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Wall Street Stock Exchange Reopened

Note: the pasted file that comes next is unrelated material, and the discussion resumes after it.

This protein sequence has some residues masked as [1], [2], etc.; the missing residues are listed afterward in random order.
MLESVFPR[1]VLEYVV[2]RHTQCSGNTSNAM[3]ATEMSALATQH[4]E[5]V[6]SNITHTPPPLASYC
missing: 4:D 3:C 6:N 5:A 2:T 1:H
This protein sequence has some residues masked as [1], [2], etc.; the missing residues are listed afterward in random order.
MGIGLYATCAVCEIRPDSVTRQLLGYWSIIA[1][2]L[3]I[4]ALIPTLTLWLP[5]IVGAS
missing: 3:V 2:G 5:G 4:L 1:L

HARRISBURG TELEGRAPH LXXXIII— Xo. 291 GREAT CHEERS MARK OPENING OF EXCHANGE Wall Street Busy Again After Period of Over Four » Months 900 MEMBERS ON THE FLOOR Visitors' Gallery Thronged; Many Women Present When Gong Sounds By Associated Press New York. Dec. 12.—Wall Street came into its own to-day. The Stock Exchange, closed for nearly four and a half months, except for limited trading in bonds during the past two weeks, was reopened at It" o'clock this morn ing for active trading in stocks. One hundred and nlne4y-two issues were approved by the governors for trading i and. though other issues were barred, ■ notably I'nited States Steel, activity I on the floor of the exchange revived memories of big days ten years ago. Not for many years has there been such a throng of brokers on the floor as that which waited patiently for j nearly an hour to-day for the signal : to resume trading. There are 1.100 I members of the exchange and nearly j i'OO of these, it is estimated, were on the tloor. Many of the others smiled j down, with their families and friends, | from the members' gallery on the west ; wall. Visitors' Gallery Thronged The visitors' gallery across the way on the west side was thronged. Half or n ore of the hundreds who gazed down at the unusual scene on the tloor were women. The first chime of Trinity Church's: 10 o'clock bells has long been the sig- ; nal for sounding the opening gong on f the floor of the exchange. As the j church clock struck a wave of cheer- j ing rippled over the exchange and! swelled to a vast roar as the gong I clattered noisily in response. The vol- ! ume of sound that echoed through the building has not been equaled for many a day. Almost before the metallic echoes of the gong ceased ringing the cheering had died down to a great hunt and the i hundreds of brokers were grouping themselves in knots around the trad ing posts. The galleries gazed down in dwindling interest and slowly began to empty. Within less than ten min utes the floor of the exchange was white with paper snow—the torn frag ments of thousands of memoranda. Old-Time Opening There was hardly need, it seemed, during the first few minutes of trad ing for the posting of minimum prices. The market opened with its old-time swing that sent the principal issues whole points over the rockbottom fig ures determined upon by the commit tee in advance. There was one feature, however, that was not all in keeping with the activity of the big davs of more prosperous times, and that was the small voume of single trades. Most of the trading was in blocks of 100 to *OO shares and much of it was in blocks of less than 100 shares. Around posts 11 and 12 on the floor of the the crowds were thick est. At these posts Reading and the • oppers—such of them as were not barred—were bought and sold. Al though the trading was most active there, the volume continued to be I small, few single lots of more than 300 shares changing hands. The largest s 'ngle transaction recorded during the • prlv trading was a sale of a block of ••400 shares of Reading. This stock opened at more than r points above tno minimum pr:ce«. « Trading to-day w-» only for cash. ! ■ n this way the sc.ivernors sought to I i speculation— and succeeded , though it was believed at the expense of the volume of tradinc. Within the" rst mmrter of an hour it was esti hands tha * shares had changed Knights Templar to Hold Christmas Service Pilgrim Oommanderv. Knights Tom- I nlar. of Harrisburg. will meet at noon Christmas Day for its annual services and exercises. Throughout the entire M^'ii?Vii:,%; t P r^ of 12 t,,e T * ni " i win''™ me , m V er 'V >f Commanderv V.' r TM >? the Masonic Temple at 11 l.i o<lock Christmas morninir. The invocation will be given bv the Rev • A. of Steven* \t»' morial Church. The Rev. Harrv N'elson rboret, of .. thp Second Reformed TTI • ,he ! ,rinc ' l Pal speaker.; Tie will give an address on "Some Thoughts of the Day." ! William M. Donaldson and Arthur D ' *1 will respond to the toasts Rmi- ! w*?l £eTide ander D Mchliter, THE WEATHER For llarrlahiii-K and vlrlnltyit Fair IVf-hfl tPH.pfr.lurr Hlißlitly below freezing; "unday Incrcaalnic cloudlneaa, prohnhly hemming unsettled by night. l r '"ennaylvanla: Fair f""if Sunday Increnalnic doadlneaa, prohnhly becoming unacttled by night; moderate westerly nlndn. River The *naqurbamin river nnd all Ita tributaries will remain ncarlv atatlonary to-nluht nntl Sunday. A otnee of about 3.1 fret la Indi cated for Harrlaburg Sumliiv m limine. f.rnrral Condtlliiria 1 ndrr the Influence of the area of high pro.nu re from the West which la now central over the Ohio Valley and Tenneaaee, fnlr weather prrvaila over the greater part of the eaatern half of the country tbla mornlnic, for the 1 firat time In two weeka, except in the l.ake region nnd In the Ohio \ alley and Tenneaaee. where cloudy weather atlll pre * alia with light aaow falling at t lilcago and Pittsburgh at time of ohnervatlon. Temperature! H n. m.. 28. Sun: HUea. 7il H m. m.j «eta. 1:31 1». m. Moon: moon. December 1« p. m. River Ntnire: 3.4 feet above low- WH'iep innrk. Veater«Ja>'x Went her lllghent f rnipernlure :17. I.oweat t«*mperntur«*. 33. Mean temperature, 3.*». formal temperature, :tl, HOW DO VOU KNOW VOO (RE CONVERTED? Dr. Stough Will Tell You if You Hear His Sermon at the Tab ernacle Tonight 105 MORE HIT THE TRAIL Thousands of Women Hear "Moth erhood" Lecture; Evangelist to Stay Next Week In his sermon to-night on "How 1 .May Know 1 Am Converted" Dr. Stough will give answer to some of the troublesome questions often put to Christians and ministers by persons who are in doubt as to their soul's state. The singing of the booster chorus will he the chief attraction. Dr. Stough gave the last of his series of special lectures to women this afternoon at the tabernacle, llis sub ject was "The Mysteries and Trage dies of Motherhood," and the building, as usual at each of these Saturday aft ernoon lectures, was jammed to the doors and many were turned away. I 105 lilt the Trail The most enthusiastic and up- j roarious night of the SIN weeks' cam-I paign was last night, when about 1.300 young men and women students of the high schools of Harrisburg, Steelton, New Cumberland. Highspire. West 1 airview, Oberlin, Marysvillc. Ee moyne and Susquehanna township oc cupied reserved seats and vied with | one another in trying to yell and sing : the loudest. The first forty minutes j of the service was one continuous round of rival school yells, special [ fContinued on Page 2] PRAYERS ASKED FOB SIK UiHAPPY PASTOR Thousands of Circulars Giving De tails of His Shortcomings Scat tered Throughout City Circulars asking for prayers "for an unhappy pastor" were scattered throughout the city yesterday. The circular goes into detail as to why the pastor is "unhappy," the main reason seemingly being that he has opposed "a general evangelist." The inference of course is that the pas tor of a Harrisburg church has been covertly attacking Dr. Henrv V.'. Stough. the evangelist, and that as a result needs the prayers of everybody to put him in the good graces of the religious people of the community. The circular which fails to name the preacher and is unsigned is as fol lows: "A pastor accounted to the spritual portion of this church for lack of suc cess in soul saving by blaming the cards, theaters, dancing, wine-bibbing, grafting and general worldliness of I the worldly portion. He got an evan gelist in his church and knocked on the same line to him. The evangelist preached against the evils complained of. The worldlings withdrew and kicked. The pastor's influence was with the kickers and knockers, he sat [on the platform listening to the sing i ini? and scowled while the evangelist j was out laboring with penitents in the | inquiry room. The result was few if any accessions to the church, smaller congregations than before, the world lings on the top, and a general com plaint that the pastor was no man [Continued on J'age 11] German Cruiser Dresden Reported to Have Taken Refuge in an Inlet By Associated Press I.ondon. Dec. 12. ] :06 I'. M. A ! dispatch to the Evening News from \alparaiso. Chile, says it is reported j that the German cruiser. Dresden, has taken refuge in an inlet on the coast of : l J atagonia. ; The Dresden is the only vessel of the ! German squadron which met the Brit ■ ish fleet in the South Atlantic, Decem ber 8, that has not been accounted for. ! Police Chief Deplores Lack of Detention House j _ Failure on the part of the County I Commissioners to provide a house of I detention for juvenile criminals, is re sponsible for much of *he petty j thieving reported recently, according to Colonel Joseph B. Hutchison, chief lof police. The chief declared that as i long as incorrigibles are at large steai- I in:: will continue. I"The lack of a detention house is putting up to an awful lot of trouble." said Colonel Hutchison. "We are up I against a hard proposition, and I i don't see how we can help ourselves I without a place for juveniles. We ar- I rest a boy for stealing bicycles, or j : other thefts. He cannot be sent to I jail. If he has no one to offer bail we; I must either keep him in the base j mcnt or let him loose. If we let him' | loose, he keeps 011 stealing." Hold Woman Who Plunges Dagger Into Her Husband j Mrs. Viola Smith, North and Capital 1 streets, charged with stabbing her hus- ' ! band. William Smith, was arrested late I j yesterday afternoon at the home of a ' j sister. 123 North street. A charge was ' j preferred against her bv Detective Jo- 1 ■speh Ibach on Information received, for J felonious assault and battery with in- i 1 tent to kill. Smith is recovering. A ! j hearing may take place next week. FIVE \ ECHOES I.WCHKI) I\ SOI TH W ITHIN TWO WEEKS ! ! Shreveport. Dec. 12. Two' negroes were lynched near Shreveport yesterday, and last night another. ! V.'atkins I-ewis. accused of complicity i i! 1 the killing of Charles M. Hicks, a merchant of Sylvester. I«a., was taken 1 from the Parish jail here by members | ••f 11 mob and Is believed to have beeii'i bunged. HARRISBURG, PA., SATURDAY EYEXIXG, DECEMBER 12. 1914. —— I MEN OF STOUGH PARTY WHICH HAS BEEN INVITED TO STAY ANOTHER WEEK | Dr. Stoush Spooner Rev. Patterson Fred Cartwrlght Shannon lELLIOTI-FISHER TO START SALES SCHOOL Big Home Industry Will Train Har risburg Boys For Work in the Field Unusual opportunities for young men of Harrisburg who are indus trious. level-headed, clean-lived, fairly I well educated and full of ambition to gain entrance to the ranks of a linn ; with its future still before it will be given when the salesmen's school of , the Elliott-Fisher Typewriter Com ! pany opens in January. An adver , tisement appearing in to-night's issue I of the Telegraph gives full details for I those who are interested and directs | applicants where and how to secure ; enrollment in the new class, j A salesman's school is an innovation [Continued on Page It] Ills MAY RAISE A QUESTION What to Do With Those Now at Large After Electrocution Act Becomes Effective In view of the fact that the first warrants for electrocution of murder ers will soon be issued from tlie Capi tol it is probablo that the next Legis lature will be asked to make some pro vision for the execution of murderers who may be apprehended, tried and j convicted for crimes committed years ago and who are now at large. People j connected with the State government say that a peculiar condition might i arise in this connection. The act of June 19, 1913, making electrocution ! the legal form of inflicting the death penalty, provided that all persons com mitting murder after date of approval of the act should be sent to the chair if convicted of murder in the first degree. There are probably half a ; dozen cases pending in Pennsylvania ! wherein men indicted for murders committed prior to that date have 1 not yet been punished, appeals or or j ders for new trials having stayed exe | cution. Several men sentenced to death for murder since June 19 of last ! year await issuance of death war ' rants. What has caused speculation here is what would be done with a ! man who committed murder five years ago if he should be arrested two'years i hence. By that time the scaffold will j be a thing of the past ami unless the ! Legislature makes provision for exe cution it is pointed out by some seek ers after information that there may 1 be reluctance in counties to use the i noose. Steve I-oncar furnishes an il- I lustration for Dauphin county. MI'MMERS PIiAX ROUTE Members of the parade committee of the Harrisburg Mummers' Associa tion were in session until midnight j last night. The question of prizes oc cupied the attention of the committee ■ most of the time. A tentative route was also considered. The amount to be distributed in prizes will depend 1 upon the liberality of the public. City Sealer Not Likely to Get His Runabout I One of the cuts in the 1915 budget i ordinance, contemplated by the City ; Commissioners, it is understood, will ; be the request for SI,OOO for an auto j mobile runabout for the city sealer of j weights and measures. Some strenuovis paring will be nec essary, it is understood, to keep the I budget appropriations to a nine mill rate, and not all of the Councilmen are sanguine that this can be done. Commissioner Lynch favors the pro posed raising of the city valuations when the triennial assessment is made j next year. Every three years the as ! sessment is raised on the theory that J property values necessarily increase. I i The triennial valuations, it is hoped ! • by the Councilmen. will be a step for- j ward in the much discussed movement j to equalize taxation by increasing the j assessments and lowering the mill rate. Gangs of Boy Thieves Rob Market Stalls Youthful thieves made life miserable for farmers and produce dealers at Chestnut street Market this morn ing. Two organized gangs worked systematically and it was estimated that at least llfty dollars' worth of vegetables and produce was stolen. The police were on the job and worked hard but the youngsters made their escape. The robberies were first reported about 4 o'clock. Three colored boys watched the arrival of the farmers and when the countrymen, left their stands to bring in produce from the wagons the boys got busy. A num ber of local fruit and produce dealers who take their goods to the markets Friday evening reported that oranges, | bunanaa and apples had been taken. 1 President of "UHdergroun'" in the Sixties Dies at 82 Daniel Bell, Who Helped Scores of Slaves to Freedom, Dies at Home in Wyeth Avenue In a little old house in Wyeth ave nue just above Verbeke street y ester ' day afternoon. Daniel Bell, colored, | "president" before and during the Civil •War of the "L'nderground Railway" of ; Central Pennsylvania, started toward ; the land where race and color are I unknown. Death found the aged col- I ored man cheerful and happy. He ' was 82. j Daniel Bell was born February 14, 'IS32. in Carlisle, Cumberland county, I where he lived until he was 39. Since I then he has always lived in Harris ; burg. I During the War of the Rebellion he I was a recruiting officer for the govern ment. But lie was best known for the work he did in helping scores of es- STATE LEADING 111 ACCIDENT REPORTS Systematic Work Has Been Done to Obtain Same Information All Over the Country | Pennsylvania will be the first of the i States to put into use the new uniform ! accident report for governmental use, which lias been agreed upon by dcpart | ments of the I'nited States Government | and by officials of about a score of ] States. These reports were drafted this I year, after a movement begun by John I Price Jackson, by committees represent | ing various States, railroads and other ■ corporations and labor organizations, and provide for information which can be interchanged. Thousands of the new blanks are now being sent out by the I State Bureau of Statistic.?, a branch of ; the Department of l„abor and Industry. I and will be required on all accidents j occurring on January 1 and thereafter, i The Pennsylvania State Government I lias also arranged to put into use on the same day the new code of causes of ; accidents, which is a list of ten gen j eral causes of accidents, each subdi j vided. which will be used in the study ] of accidents and means of prevention ] which has been undertaken by the State. Over a dozen States have adopt ed the code, in which Chief A R. Houck had a big hand in drafting. In a short time a State report will be Issued, giving figures on industries I of the State, production, number of em pjloyes, wages, aliens, unemployed and other information. This has been pre pared by the Bureau of Statistics from reports male by manufacturers of the State. Members of the legislative committee of the Brotherhood of Locomotive Kn gineers will discuss conditions and pro posed legislation with the State Public Service Commission next Thursday. The committee will begin a joint ses sion with the legislative committee of the Brotherhood of Trainmen here on Tuesday, and representatives will see the State officials and also remain for the meeting of the Industrial Acci dents Commission, which Is to give a two-day hearing on workmen's com pensation acts. Prohibition Predicted Within 5 Years in U. S. Philadelphia, Dec. 12. —The days of "John Barleycorn" in the United States are numbered; his back Is against the wall in a losing fight against outraged American manhood and womanhood, and. at the most, the death blow will be dealt in the form of national pro hibition in live years. This is the substance of the message brought to Philadelphia by the famous Flying Squadron, which yesterday opened its three days' campaign to en list supporters in the fight for nation wide prohibition. A score of promi nent men and women, headed by the ex-Governor of a western state, com prises the force which is making a whirlwind tour over the entire coun- I try. Since last September the squad ron has been working east from the Pacific coast and the recent pro hibition landslides in several of the western states are attributed largely to its crusade. Philadelphia is the sev enty-third place visited. The crusade will be continued until I next June In an effort to arouse the 1 nation into voting for the proposed ; eighteenth amendment to the Con stitution prohibiting intoxicants in the I'nited States. By that time the coun try will have been campaigned several times. CHARGED WITH CAUSING WRECK By Associated Press Philadelphia. Dec. 12. —Two railroad men were arrested at their homes in this city last night, charged with homi cide in connection with the collision between a freight train and an express on the Reading railway nrtr Royers ford. Pa., last Thursday. They are Clarence Snyder, brakeman of the freight train, and Paul E. Reider, con ductor. VOTE OX SITEERAGE PROMISED By Associated Press Washington. 11. C., Dec. 12.—Tea and nav votes in the House on special rules for consideration of proposals to submit woman suffrage and pro- ' hlbition questions for constitutional : amendment was assured by the action 1 of the rules committee to-day. < j caped slaves from the Virginias to get j into Canda. He was ahead of the Tndergroun' - in this section of the ' State and was known to thousands of i negroes throughout the neighboring I slave States. | Mr. Bell was the last one of the ; tamily of Bells. His wife was born in Franklin county. She died about two and a half years ago. He is survived by three daughters, Mrs. Elizabeth Davis, Mrs. Emma Selvev, Miss Bell: nineteen grandchildren, and two great-grandchildren. Funeral services will be held from his home on Tuesday afternoon at 3.30 o'clock. The Rev. William H. Mar shall will officiate. Burial will be made in the Lincoln Cemetery. GOVERNOR PLANS TO CLEAR THE DECKS Will Leave Nothing Hanging Over For His Successor to Handle Next Month i Governor John K. Tener has com- I menced work on his farewell message | to the Legislature and expects to have j it completed before the end of Christ-! mas week. This message, which It is customary for each retiring State ex ecutive to send to the lawmakers .iust before he leaves office, will be "short and to the point," to use the words of the Governor. it will review what has been accomplished and make few recommendations. 1 Governor Tener plans to clear up j everything connected with his adniin , istration before the inauguration day j comes around. For several days he I has been at work going over matters j and there will not be an appointment iof any consequence or an unflnished ! commission report, or even a date of I execution, for the incoming Governor !to handle if it can be done. Everyone i about the Governor's office is now at j work to that end. The Governor is in frequent consultation with department j chiefs about matters connected with j their branches of the State govern ; inent and there is the quadrennial air I of preparing for a change to be noted about the Capitol. The arrangements for the inauguration of the new Gov ernor will be placed in tlie hands of a special committee, which will be one of the first to be provided by the Gen eral Assembly when it gets started on January 5. Within a short time Governor-elect Martin G. Brumbaugh will retire from the State government preparatory to 'taking the reins in the executive de jpartment. He is a member of the State Board of Education, on which he has served since its creation, and It will have a meeting this month, after which the new Governor will retire. A. W. Andrews Leaves Harrisburg Baking Co. to Go to New Castle On January 1, A. W. Andrews, president and general manager of the Harrisburg Baking Company, South i Cameron street, will take charge of a similar plant at New Castle, Pa. Mr. Andrews will become president and general manager of the new company. J. A. Andrews, a brother, will take charge of the Harrisburg plant. The New Castle plant Is one of a chain of baking plants owned by the seven Andrews brothers in Pennsyl vania. The New Castle company was started with a capitalization of SIOO,OOO. Mr. Andrews came to Harrisburg from Erie live years ago. Since he assumed charge the capacity of the plant has been increased 200 per cent, and is now baking 30,000 loaves of bread daily. During his stay in Har risburg Mr. Andrews has won many friends. He is ii member of the Ro tary Club and the Chamber of Com merce. Poultry Show to Close With Prize Distribution With the distribution of prizes to patrons to-night, the annual show of the Central Pennsylvania Poultry As sociation will close. This was "l-adies" Day." and Chest nut street auditorium was crowded af ternoon and evening. A number of exhibitors will ship their prize birds to Reading and other points where shows will be held between now and January 1. The total value of the birds on exhibitions this week was' estimated at SB,OOO. Prizes to be i I awarded to-nigh - include: Chest of', silver. 20 pieces; gobbler; fine turkey I hen; 25 pounds granulated sugar; line cockerel: one dollar bill; pair of seats to the Orpheuin theater; two pound box of candy; watch; one pound box of candy. 16 PAGES GERMAN CAMPAIGN PLAN IN POLAND FAILS; PORT ON BLACK SEA BOMBARDED Turkish Naval Raid Costs Liv es of 100 Russians, Accord ing to Constantinople Dispatch; German Cruiser Dresden Takes Refuge; Allies Say Germans Are Slowly Being Pushed Back in West rile French nnr office announced to-day tliHt three German batteries had IH'CII destroyed and others silen ced: that several (■crinan trenches had been blown up: that the allies had made successful Infantry attacks and that they had won liack possessions of an extended section along tlie west hank of Yser canal. In Belgium, to capture which the Germans engaged in the most tles|K>rate and deadly lighting of the war in the west. l'etrograd dispatches state that the front of the German forces which have been advancing toward Warsaw from the northwest has been pierced in two places. The French official statement, referring to this same phase of the eastern campaign says that »iolent German attacks have IM'CII defeated and that the Germans are retiring in disorders. Along the German «sniter, west of Wursaw, it Is said tha attacks of the invaders have lieen repulsed witli heavy losses. Servians Advancing The Servians are said by the French war office to have pushed further their newly won advantage in the lighting with the Austrian*. crossing the holuhara river in Northwest Scr vin and cant tiring two towns. A daring Turkish naval raid in Rus sian l'ort of liatum. near the eastern end of the It lack Sea. is reported from Constantinople. It is said that 100 Kussians were killed by the bonilrard nicnt of Turkish warships. Since the engagement between Itussian ami lurkisli warships in which the former German cruiser Goeben, principal unit of the Turkish naval forces, was dam aged. there has been little activity on the lllack Sea and to-day's dispatches give 110 intimntion of the character of the Turkish vessels which made the attack or of the whereabouts of the Russian warships. The Gorman cruiser Dresden is said to have taken refuge from the pursu f ' ■■ ■■ ll■ I- I ■ , . _ GARDNER'S DEMAND VOTED DOWN Wash in' ton, Dec 12.—Representative Gardner's de mand for a hearing on his resolution for an investigation into the military preparedness of the country was voted down to-day by the House Rules Committee b.y a straiglit j party vote, of'five to three, All the Democrats voted against ' i at. . STATE DEPATMENT TO INVESTIGATE j Washington, Dec. 12.—50 interested were State De- j partment officials in the reported arrest of the American, \ ivlue .f t <>y t; • jiohvc v.; Geneva tii.it: American Minister 1 " directed to makt an im:nediate inquiry . 'me c n:;u.ate at Geneva. 1- 3;:IZE GERMAN CARGOES lc! " '"X. . via L0nd0n,.2.55 P. I,l.—The cor respondent at Kansvvcert, Netherlands, of the Amsterdam Te c :aaf declare: that the Dutch authorities have seized fifteen river boats containing cargoes of grain and other goods which it .s alleged, the Germans were attempting to mu; gle by way of the river Scheldt BRISTOL WANTS 200 NAVAL AIRCRAFT Washington, Dec. 12.—Two hundred naval aircraft— -100 for active service and 100 to be held in reserve—are urgently needed by the United States Navy in its plans for national defer e as outlined in recommendations of Captain Ma'! L. Bristol, chief of the aeronautical bureau of the Navy Department to the House Naval Committee made public to-day. AUTO HITS LAD ON BRIDGE , Horace A tiior.y, 8-year-old son of Mr. and Mrs. Horace F. Anthony, 3; < Crescent street, was struck this morning by an automobile on the Mulberry street bridge. T. H. Nevitt, owner and driver of the machine, picked the boy up and rushed him to the Harrisburg hospital where it was found that he had sustained concussion of the skull. His condition is serious. | San Fra'pcisco Dec. 12.—A private dispatch to W. R. Grace & Company received here to-day from the Panama Canal zone stated that a new slide in the Culebra cut would i cause a delay of about two days to shipping. MARRIAGE LICENSES Kniiurtt 11. Mailfr anil >nrah Klpplr, city. k Ktn»)rr, Uwilvlllr. !*«.. mitl Anna Mnrjr illiiKiuiimi. Olirrllu. .lofcn I rtrr h.alrlx. Mr....kiwi, nn.l Sn.ll, I.UI,- Uimiuoycr, l.irkilnlr. Ilrnry rhoniUK \uunumlirr nnU Mai-glt- May lHffciulcrft'r, lll K haplrr. — ) * POSTSCRIPT ins- British warships in mi inlet on tlie I coast (if Patagonia. Tlie Dresden i* | the only one of the live German war- I sliijis defeated by the British on De cember 8 which has not been reported j officially to have been sunk. It lias become apparent that the re- I newed military activity in France, tlie j precis nature of which ha- been left ; in doubt hy the indefinite official com- I mnnicatlons has not yet attained the dimensions of a general assault. Bcr i lin is speculating whether the allies | taking: advantage of (icrnian's preoc , ciipation in the great struggle with ! Hnssia will seize the opiiortuuity to ' begin a general movement with a de sign to push back the whole (German > line. j Reports from French and Knjlikli i courses state tlint the Germans are , being pushed hack slowly here aiul there, as though the present operations of the allies were in the nature of j testing attacks ascertained where tin; IGermans have been weakened appre ciably by withdrawals of men for the eastern battlefield. The campaign in Eastern Hnssia is now viewed more complacently by the allies. I'etrograd reported yesterday that the Gcrmaus were within fifteen miles ( >r Warsaw but it is now said that this advance, has been cheeked. It is asserted in I'arls that the German i plan of campaign lias failed: that at tempts to outlliink the Hussian right and left Imve been defeated and that I tlie Germans are now reduced to the necessity of making frontal attacks : which have so far been futile and I costly. German observers, however, while frankly recognizing the immense l importance of tlie outcome, see no j reason for lielieving that the Ger man plan or campaign is in danger or j failure. I The mystery of Scrvia's sudden re versal of form Is attributed in I'aris to a dramatic incident. It is said that King I'eter. Scrvia's seventy year old ruler, went to the front at the timo 'when his army apparently was being | pushed to extremities by the Aus jtrians, and said to liis soldiers: | "Your old king has come to die with l you for the fatherland." I Thereupon a general assault was or dered, resulting In the recently report" led repulse of the Austrian*.